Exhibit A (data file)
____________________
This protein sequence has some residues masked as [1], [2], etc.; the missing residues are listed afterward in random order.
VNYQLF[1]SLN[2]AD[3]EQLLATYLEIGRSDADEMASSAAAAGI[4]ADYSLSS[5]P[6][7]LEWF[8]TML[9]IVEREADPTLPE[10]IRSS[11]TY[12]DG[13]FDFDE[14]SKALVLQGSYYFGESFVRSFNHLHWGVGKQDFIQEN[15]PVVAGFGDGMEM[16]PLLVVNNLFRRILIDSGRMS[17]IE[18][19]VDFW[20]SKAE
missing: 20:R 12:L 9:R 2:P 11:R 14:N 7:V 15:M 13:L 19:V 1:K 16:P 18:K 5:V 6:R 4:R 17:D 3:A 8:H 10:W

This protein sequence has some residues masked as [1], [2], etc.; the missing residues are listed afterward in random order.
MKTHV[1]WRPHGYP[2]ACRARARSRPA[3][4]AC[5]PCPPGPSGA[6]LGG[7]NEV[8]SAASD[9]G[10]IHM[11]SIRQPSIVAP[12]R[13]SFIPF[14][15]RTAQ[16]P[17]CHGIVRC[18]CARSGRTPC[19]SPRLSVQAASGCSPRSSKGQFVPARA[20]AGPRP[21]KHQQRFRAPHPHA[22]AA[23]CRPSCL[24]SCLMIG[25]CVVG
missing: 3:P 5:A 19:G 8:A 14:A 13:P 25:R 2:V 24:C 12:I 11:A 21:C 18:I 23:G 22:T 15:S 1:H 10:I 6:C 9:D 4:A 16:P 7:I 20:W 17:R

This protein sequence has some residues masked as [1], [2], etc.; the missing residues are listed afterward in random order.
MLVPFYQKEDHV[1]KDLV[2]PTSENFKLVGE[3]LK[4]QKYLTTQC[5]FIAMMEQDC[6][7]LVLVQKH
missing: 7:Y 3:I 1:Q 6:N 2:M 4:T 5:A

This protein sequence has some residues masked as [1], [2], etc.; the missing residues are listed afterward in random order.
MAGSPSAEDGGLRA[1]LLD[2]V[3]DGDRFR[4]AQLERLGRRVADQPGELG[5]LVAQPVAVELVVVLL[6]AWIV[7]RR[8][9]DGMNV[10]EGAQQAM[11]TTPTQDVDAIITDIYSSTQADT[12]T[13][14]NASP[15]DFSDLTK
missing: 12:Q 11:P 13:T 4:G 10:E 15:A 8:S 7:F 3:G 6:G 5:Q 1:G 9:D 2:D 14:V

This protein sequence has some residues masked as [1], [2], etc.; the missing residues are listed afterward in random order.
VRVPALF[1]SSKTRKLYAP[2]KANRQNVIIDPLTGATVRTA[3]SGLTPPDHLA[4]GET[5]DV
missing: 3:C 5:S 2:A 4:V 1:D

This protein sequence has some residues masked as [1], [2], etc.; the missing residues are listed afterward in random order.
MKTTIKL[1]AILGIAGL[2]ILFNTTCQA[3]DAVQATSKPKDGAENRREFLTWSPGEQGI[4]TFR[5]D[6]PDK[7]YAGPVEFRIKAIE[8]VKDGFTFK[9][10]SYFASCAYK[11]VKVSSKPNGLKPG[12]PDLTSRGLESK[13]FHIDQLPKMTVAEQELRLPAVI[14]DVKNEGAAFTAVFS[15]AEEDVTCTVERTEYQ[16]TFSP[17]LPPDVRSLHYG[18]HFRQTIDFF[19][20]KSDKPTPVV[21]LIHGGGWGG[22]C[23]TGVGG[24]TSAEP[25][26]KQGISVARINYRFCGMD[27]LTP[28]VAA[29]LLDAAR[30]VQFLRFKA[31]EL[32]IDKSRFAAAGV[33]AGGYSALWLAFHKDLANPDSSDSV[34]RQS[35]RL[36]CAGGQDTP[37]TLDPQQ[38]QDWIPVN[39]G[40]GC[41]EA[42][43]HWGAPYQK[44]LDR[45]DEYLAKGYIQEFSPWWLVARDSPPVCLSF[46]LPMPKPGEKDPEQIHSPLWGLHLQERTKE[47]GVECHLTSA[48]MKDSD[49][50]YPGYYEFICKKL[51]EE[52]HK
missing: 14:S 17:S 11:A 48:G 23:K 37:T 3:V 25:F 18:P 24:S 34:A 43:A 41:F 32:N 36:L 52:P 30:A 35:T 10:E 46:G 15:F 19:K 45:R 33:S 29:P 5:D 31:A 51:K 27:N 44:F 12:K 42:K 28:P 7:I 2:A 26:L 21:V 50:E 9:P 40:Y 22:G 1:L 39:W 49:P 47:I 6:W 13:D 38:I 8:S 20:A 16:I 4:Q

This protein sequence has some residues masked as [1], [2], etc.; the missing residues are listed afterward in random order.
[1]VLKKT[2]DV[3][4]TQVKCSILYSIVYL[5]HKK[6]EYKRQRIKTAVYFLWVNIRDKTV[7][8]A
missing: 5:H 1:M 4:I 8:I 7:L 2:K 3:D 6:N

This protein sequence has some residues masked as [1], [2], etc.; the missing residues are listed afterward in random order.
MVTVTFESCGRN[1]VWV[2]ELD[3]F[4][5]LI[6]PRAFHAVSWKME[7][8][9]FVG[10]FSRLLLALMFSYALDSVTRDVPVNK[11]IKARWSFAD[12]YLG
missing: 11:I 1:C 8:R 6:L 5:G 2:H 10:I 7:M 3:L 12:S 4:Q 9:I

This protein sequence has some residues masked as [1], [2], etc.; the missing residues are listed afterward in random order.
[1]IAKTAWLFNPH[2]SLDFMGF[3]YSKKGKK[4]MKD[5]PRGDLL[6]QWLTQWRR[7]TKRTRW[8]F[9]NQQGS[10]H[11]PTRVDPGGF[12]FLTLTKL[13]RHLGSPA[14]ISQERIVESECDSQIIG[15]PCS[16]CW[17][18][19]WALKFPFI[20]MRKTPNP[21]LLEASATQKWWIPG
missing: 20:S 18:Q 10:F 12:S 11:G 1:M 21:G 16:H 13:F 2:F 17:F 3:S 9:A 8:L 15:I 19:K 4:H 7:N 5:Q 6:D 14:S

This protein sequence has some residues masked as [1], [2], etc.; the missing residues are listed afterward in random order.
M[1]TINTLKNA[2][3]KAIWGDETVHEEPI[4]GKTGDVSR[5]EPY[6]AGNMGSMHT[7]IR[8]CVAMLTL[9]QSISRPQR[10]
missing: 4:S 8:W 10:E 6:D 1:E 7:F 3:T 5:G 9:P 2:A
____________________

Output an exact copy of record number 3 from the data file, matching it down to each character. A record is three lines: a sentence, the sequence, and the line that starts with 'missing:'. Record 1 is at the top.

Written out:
This protein sequence has some residues masked as [1], [2], etc.; the missing residues are listed afterward in random order.
MLVPFYQKEDHV[1]KDLV[2]PTSENFKLVGE[3]LK[4]QKYLTTQC[5]FIAMMEQDC[6][7]LVLVQKH
missing: 7:Y 3:I 1:Q 6:N 2:M 4:T 5:A